James and William waited remarkably patiently, although James was starting to stim. I must admit the dark truth: neither Wilson nor I were our best selves for the rest of the call. I believe the Long Island in me came out when I said, “For what I’m paying I could have gone to Europe. The reason I chose to spend it here instead was because of your accommodation of kids with severe disabilities, so I really didn’t want to wait on a line for over an hour.” Wilson: “I don’t see what you expect me to do, Ma’am.” Me: “I’m merely calling to give you feedback. But it doesn’t appear that you actually give a s**t what I think.” I do believe that is the first time ever I have cursed at someone I didn’t know! Anyhow, as I said, not my best moment.
William had spent most of the time on line perched on the arm of James’s wheelchair. He had his arm protectively around James most of the time, with only a few instances of reciprocal swatting, pushing, and pinching. When we finally arrived at the ticket counter, William announced in an outraged voice to the ticket seller, “We have a disabled child here!” I learned it from watching you, Mom. I learned it…from watching you. Luckily the ticket seller was awesome and helpful (try to catch Jorge, if you need to buy tickets at the park). He arranged for us to add a day onto our multi-day passes, rather than the full-price single-day admission. Instead of $391, then, we would pay $71. Which was preferable.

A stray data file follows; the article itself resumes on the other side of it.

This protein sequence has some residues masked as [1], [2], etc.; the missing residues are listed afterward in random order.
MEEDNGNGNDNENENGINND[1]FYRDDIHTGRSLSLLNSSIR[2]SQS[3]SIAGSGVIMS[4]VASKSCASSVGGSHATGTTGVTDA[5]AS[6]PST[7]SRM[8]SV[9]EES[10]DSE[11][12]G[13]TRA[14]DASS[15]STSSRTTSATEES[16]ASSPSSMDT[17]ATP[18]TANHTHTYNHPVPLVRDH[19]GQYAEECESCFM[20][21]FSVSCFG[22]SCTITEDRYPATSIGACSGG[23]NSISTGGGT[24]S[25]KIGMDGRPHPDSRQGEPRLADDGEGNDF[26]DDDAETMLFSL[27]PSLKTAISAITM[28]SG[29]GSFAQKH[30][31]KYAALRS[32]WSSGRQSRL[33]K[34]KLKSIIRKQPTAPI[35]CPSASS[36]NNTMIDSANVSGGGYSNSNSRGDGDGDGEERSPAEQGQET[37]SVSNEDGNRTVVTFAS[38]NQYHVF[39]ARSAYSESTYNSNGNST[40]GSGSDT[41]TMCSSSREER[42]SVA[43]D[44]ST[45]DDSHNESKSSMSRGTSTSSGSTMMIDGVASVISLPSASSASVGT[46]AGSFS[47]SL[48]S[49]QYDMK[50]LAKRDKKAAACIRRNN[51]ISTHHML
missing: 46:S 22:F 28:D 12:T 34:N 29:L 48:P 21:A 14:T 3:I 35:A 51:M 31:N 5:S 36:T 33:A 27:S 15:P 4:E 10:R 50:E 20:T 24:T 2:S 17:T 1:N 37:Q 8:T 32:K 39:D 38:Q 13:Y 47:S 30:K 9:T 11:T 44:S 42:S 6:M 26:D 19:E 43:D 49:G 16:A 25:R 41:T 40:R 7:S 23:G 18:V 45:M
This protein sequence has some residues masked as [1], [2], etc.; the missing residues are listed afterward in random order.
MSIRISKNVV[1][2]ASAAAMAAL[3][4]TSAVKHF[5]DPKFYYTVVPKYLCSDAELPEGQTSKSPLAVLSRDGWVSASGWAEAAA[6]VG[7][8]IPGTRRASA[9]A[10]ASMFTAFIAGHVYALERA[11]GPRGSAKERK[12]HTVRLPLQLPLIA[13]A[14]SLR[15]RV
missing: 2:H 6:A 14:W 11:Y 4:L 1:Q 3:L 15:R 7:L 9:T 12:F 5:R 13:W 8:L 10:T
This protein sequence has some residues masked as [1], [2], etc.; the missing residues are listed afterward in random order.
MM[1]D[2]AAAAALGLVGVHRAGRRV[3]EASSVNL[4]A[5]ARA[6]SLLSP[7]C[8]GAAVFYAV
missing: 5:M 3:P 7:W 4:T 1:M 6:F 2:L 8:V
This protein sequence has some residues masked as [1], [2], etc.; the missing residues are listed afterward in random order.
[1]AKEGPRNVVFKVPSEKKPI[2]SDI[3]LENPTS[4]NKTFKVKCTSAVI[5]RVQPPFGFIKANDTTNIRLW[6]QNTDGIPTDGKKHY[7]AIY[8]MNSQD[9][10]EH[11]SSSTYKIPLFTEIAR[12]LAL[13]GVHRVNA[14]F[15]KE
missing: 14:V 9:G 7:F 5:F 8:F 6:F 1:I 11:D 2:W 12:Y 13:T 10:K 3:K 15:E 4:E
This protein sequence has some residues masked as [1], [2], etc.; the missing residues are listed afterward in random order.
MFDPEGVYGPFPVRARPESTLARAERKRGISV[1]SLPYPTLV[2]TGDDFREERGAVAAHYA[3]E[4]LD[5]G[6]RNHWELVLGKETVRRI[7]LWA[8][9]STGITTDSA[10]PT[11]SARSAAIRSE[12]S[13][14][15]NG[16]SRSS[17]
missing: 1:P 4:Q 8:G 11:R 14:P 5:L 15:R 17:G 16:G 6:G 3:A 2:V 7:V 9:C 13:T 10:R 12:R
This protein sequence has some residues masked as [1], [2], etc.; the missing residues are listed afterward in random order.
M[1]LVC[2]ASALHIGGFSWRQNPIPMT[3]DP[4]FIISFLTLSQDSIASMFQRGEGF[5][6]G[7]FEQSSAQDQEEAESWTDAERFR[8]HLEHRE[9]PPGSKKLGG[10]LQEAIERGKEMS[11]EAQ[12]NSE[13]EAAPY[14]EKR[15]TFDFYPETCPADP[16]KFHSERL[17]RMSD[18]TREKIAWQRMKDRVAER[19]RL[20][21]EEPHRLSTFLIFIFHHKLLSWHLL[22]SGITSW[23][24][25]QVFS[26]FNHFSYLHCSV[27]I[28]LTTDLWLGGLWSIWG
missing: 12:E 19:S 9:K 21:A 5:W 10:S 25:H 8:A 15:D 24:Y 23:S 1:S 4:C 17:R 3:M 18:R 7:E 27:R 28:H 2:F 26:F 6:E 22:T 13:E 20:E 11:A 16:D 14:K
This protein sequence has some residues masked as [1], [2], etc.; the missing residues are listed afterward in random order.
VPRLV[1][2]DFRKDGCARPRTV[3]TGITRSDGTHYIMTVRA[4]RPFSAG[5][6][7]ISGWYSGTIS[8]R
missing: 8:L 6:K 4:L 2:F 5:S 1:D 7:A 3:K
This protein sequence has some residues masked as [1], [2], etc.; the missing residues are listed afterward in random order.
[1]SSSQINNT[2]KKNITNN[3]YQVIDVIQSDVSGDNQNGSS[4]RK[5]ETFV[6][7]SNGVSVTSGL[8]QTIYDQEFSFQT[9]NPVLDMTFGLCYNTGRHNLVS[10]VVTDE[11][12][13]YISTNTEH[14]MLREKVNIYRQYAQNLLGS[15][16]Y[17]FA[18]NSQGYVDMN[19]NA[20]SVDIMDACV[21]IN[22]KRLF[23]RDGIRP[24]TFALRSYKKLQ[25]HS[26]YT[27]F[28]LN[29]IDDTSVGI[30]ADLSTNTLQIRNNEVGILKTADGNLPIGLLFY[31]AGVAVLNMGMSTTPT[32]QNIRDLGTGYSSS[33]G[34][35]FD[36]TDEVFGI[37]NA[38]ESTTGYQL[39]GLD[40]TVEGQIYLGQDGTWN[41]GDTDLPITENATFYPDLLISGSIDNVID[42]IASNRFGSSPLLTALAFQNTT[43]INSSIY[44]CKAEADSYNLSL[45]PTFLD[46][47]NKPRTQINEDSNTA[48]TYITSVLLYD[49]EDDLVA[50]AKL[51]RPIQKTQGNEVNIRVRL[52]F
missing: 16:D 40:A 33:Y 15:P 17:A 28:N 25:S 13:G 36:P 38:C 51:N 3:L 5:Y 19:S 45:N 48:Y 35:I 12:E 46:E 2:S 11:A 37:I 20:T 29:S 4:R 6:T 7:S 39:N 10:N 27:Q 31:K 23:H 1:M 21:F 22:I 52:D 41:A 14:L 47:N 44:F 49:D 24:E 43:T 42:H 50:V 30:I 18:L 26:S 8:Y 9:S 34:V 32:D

We had a lovely day at the park, and rode on both kids’ favorite again: Mad Teacups. Unfortunately, I had a Skype job interview at 2, so we had to be back at the hotel rather quickly. I’m worried I was a hot mess for that interview, distracted by Teacups and Wilson and child-wrangling. But hey. The Mad Teacups was worth that silly tenure track job at a really good small liberal arts college! Hey, wait a minute….
We went back in the evening as a whole family so George could be screechingly terrified of fireworks and refuse to go on rides (“No want teacups! George no want it! No want it!!!!!”)